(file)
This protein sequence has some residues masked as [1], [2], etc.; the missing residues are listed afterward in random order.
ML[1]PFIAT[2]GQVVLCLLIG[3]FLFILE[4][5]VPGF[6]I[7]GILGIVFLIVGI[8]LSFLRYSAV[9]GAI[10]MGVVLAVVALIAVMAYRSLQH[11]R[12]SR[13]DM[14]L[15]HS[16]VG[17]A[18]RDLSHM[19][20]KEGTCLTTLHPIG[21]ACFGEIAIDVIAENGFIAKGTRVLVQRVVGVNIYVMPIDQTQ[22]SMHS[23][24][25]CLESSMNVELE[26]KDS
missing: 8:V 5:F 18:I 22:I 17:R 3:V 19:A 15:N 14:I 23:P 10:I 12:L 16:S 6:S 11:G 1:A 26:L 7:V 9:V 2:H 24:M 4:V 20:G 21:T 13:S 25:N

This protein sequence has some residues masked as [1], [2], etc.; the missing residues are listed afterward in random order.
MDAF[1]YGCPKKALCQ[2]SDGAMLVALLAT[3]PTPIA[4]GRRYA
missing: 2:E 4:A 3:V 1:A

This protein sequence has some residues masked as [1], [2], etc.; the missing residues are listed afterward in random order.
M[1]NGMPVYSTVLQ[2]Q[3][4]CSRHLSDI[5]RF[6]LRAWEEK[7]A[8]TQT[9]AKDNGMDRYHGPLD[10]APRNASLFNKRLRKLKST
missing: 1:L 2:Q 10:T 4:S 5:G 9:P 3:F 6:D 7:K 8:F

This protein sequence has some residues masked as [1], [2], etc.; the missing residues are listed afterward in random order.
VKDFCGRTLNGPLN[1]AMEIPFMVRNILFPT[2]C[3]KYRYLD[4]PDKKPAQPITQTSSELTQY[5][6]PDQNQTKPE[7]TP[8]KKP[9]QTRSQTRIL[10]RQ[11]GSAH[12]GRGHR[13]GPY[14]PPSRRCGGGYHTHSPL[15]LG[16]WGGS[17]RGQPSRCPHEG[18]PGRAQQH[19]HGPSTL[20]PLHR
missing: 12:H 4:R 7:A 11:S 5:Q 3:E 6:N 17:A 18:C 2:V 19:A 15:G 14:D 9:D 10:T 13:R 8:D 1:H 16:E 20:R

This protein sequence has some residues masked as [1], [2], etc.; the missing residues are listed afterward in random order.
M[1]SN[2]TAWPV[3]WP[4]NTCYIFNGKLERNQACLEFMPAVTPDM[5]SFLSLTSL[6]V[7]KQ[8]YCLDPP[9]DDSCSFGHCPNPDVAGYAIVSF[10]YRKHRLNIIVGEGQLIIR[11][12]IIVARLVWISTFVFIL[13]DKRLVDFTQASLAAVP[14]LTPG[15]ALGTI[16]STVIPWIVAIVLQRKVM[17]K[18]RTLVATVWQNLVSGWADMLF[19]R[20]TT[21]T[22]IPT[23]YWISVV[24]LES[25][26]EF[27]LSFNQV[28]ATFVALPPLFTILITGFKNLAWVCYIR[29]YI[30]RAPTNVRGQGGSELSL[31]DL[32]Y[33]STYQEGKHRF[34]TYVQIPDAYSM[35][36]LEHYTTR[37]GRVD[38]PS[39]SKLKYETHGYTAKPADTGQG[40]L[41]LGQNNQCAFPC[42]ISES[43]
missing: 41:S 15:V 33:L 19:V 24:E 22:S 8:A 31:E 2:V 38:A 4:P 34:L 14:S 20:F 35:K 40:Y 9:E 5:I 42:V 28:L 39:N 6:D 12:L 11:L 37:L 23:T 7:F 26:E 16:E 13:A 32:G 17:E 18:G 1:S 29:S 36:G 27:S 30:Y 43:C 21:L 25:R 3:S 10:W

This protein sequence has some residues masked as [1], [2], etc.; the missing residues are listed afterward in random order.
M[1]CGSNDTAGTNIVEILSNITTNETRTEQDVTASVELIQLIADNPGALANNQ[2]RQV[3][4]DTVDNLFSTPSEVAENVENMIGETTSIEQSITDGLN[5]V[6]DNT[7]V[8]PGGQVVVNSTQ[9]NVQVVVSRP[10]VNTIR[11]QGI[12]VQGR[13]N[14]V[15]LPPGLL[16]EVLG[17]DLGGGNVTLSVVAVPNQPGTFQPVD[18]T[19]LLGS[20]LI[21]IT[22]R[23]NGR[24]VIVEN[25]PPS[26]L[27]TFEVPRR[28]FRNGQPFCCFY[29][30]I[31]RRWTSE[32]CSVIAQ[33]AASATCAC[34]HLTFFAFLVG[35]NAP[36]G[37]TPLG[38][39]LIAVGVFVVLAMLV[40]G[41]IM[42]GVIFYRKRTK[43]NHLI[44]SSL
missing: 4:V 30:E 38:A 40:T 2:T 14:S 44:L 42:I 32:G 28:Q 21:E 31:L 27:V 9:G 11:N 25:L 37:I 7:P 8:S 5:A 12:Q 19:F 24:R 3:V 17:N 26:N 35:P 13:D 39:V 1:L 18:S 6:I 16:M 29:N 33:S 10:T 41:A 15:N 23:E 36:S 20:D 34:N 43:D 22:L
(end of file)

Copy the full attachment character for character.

This protein sequence has some residues masked as [1], [2], etc.; the missing residues are listed afterward in random order.
ML[1]PFIAT[2]GQVVLCLLIG[3]FLFILE[4][5]VPGF[6]I[7]GILGIVFLIVGI[8]LSFLRYSAV[9]GAI[10]MGVVLAVVALIAVMAYRSLQH[11]R[12]SR[13]DM[14]L[15]HS[16]VG[17]A[18]RDLSHM[19][20]KEGTCLTTLHPIG[21]ACFGEIAIDVIAENGFIAKGTRVLVQRVVGVNIYVMPIDQTQ[22]SMHS[23][24][25]CLESSMNVELE[26]KDS
missing: 8:V 5:F 18:I 22:I 17:R 3:V 19:A 15:N 14:I 23:P 10:I 12:L 16:S 6:S 11:G 1:A 26:L 7:V 9:V 2:H 24:M 4:V 20:G 21:T 13:S 25:N

This protein sequence has some residues masked as [1], [2], etc.; the missing residues are listed afterward in random order.
MDAF[1]YGCPKKALCQ[2]SDGAMLVALLAT[3]PTPIA[4]GRRYA
missing: 2:E 4:A 3:V 1:A

This protein sequence has some residues masked as [1], [2], etc.; the missing residues are listed afterward in random order.
M[1]NGMPVYSTVLQ[2]Q[3][4]CSRHLSDI[5]RF[6]LRAWEEK[7]A[8]TQT[9]AKDNGMDRYHGPLD[10]APRNASLFNKRLRKLKST
missing: 1:L 2:Q 10:T 4:S 5:G 9:P 3:F 6:D 7:K 8:F

This protein sequence has some residues masked as [1], [2], etc.; the missing residues are listed afterward in random order.
VKDFCGRTLNGPLN[1]AMEIPFMVRNILFPT[2]C[3]KYRYLD[4]PDKKPAQPITQTSSELTQY[5][6]PDQNQTKPE[7]TP[8]KKP[9]QTRSQTRIL[10]RQ[11]GSAH[12]GRGHR[13]GPY[14]PPSRRCGGGYHTHSPL[15]LG[16]WGGS[17]RGQPSRCPHEG[18]PGRAQQH[19]HGPSTL[20]PLHR
missing: 12:H 4:R 7:A 11:S 5:Q 3:E 6:N 17:A 18:C 2:V 19:A 15:G 14:D 9:D 10:T 13:R 8:D 1:H 16:E 20:R

This protein sequence has some residues masked as [1], [2], etc.; the missing residues are listed afterward in random order.
M[1]SN[2]TAWPV[3]WP[4]NTCYIFNGKLERNQACLEFMPAVTPDM[5]SFLSLTSL[6]V[7]KQ[8]YCLDPP[9]DDSCSFGHCPNPDVAGYAIVSF[10]YRKHRLNIIVGEGQLIIR[11][12]IIVARLVWISTFVFIL[13]DKRLVDFTQASLAAVP[14]LTPG[15]ALGTI[16]STVIPWIVAIVLQRKVM[17]K[18]RTLVATVWQNLVSGWADMLF[19]R[20]TT[21]T[22]IPT[23]YWISVV[24]LES[25][26]EF[27]LSFNQV[28]ATFVALPPLFTILITGFKNLAWVCYIR[29]YI[30]RAPTNVRGQGGSELSL[31]DL[32]Y[33]STYQEGKHRF[34]TYVQIPDAYSM[35][36]LEHYTTR[37]GRVD[38]PS[39]SKLKYETHGYTAKPADTGQG[40]L[41]LGQNNQCAFPC[42]ISES[43]
missing: 41:S 15:V 33:L 19:V 24:E 22:S 8:A 31:E 2:V 38:A 4:P 34:L 14:S 20:F 35:K 40:Y 9:E 5:I 42:V 28:L 39:N 6:D 12:L 11:L 37:L 23:T 7:F 26:E 16:E 13:A 32:G 17:E 18:G 1:S 29:S 36:G 27:S 30:Y 43:C 21:L 25:R 3:S 10:W

This protein sequence has some residues masked as [1], [2], etc.; the missing residues are listed afterward in random order.
M[1]CGSNDTAGTNIVEILSNITTNETRTEQDVTASVELIQLIADNPGALANNQ[2]RQV[3][4]DTVDNLFSTPSEVAENVENMIGETTSIEQSITDGLN[5]V[6]DNT[7]V[8]PGGQVVVNSTQ[9]NVQVVVSRP[10]VNTIR[11]QGI[12]VQGR[13]N[14]V[15]LPPGLL[16]EVLG[17]DLGGGNVTLSVVAVPNQPGTFQPVD[18]T[19]LLGS[20]LI[21]IT[22]R[23]NGR[24]VIVEN[25]PPS[26]L[27]TFEVPRR[28]FRNGQPFCCFY[29][30]I[31]RRWTSE[32]CSVIAQ[33]AASATCAC[34]HLTFFAFLVG[35]NAP[36]G[37]TPLG[38][39]LIAVGVFVVLAMLV[40]G[41]IM[42]GVIFYRKRTK[43]NHLI[44]SSL
missing: 4:V 30:E 38:A 40:T 2:T 14:S 44:L 42:I 32:G 28:Q 21:E 31:L 27:V 9:G 11:N 25:L 37:I 7:P 8:S 5:A 12:Q 19:F 24:R 3:V 17:N 26:N 35:P 13:D 39:V 1:L 18:S 6:I 16:M 29:N 33:S 10:T 41:A 15:N 23:E 36:S 20:D 34:N 43:D 22:L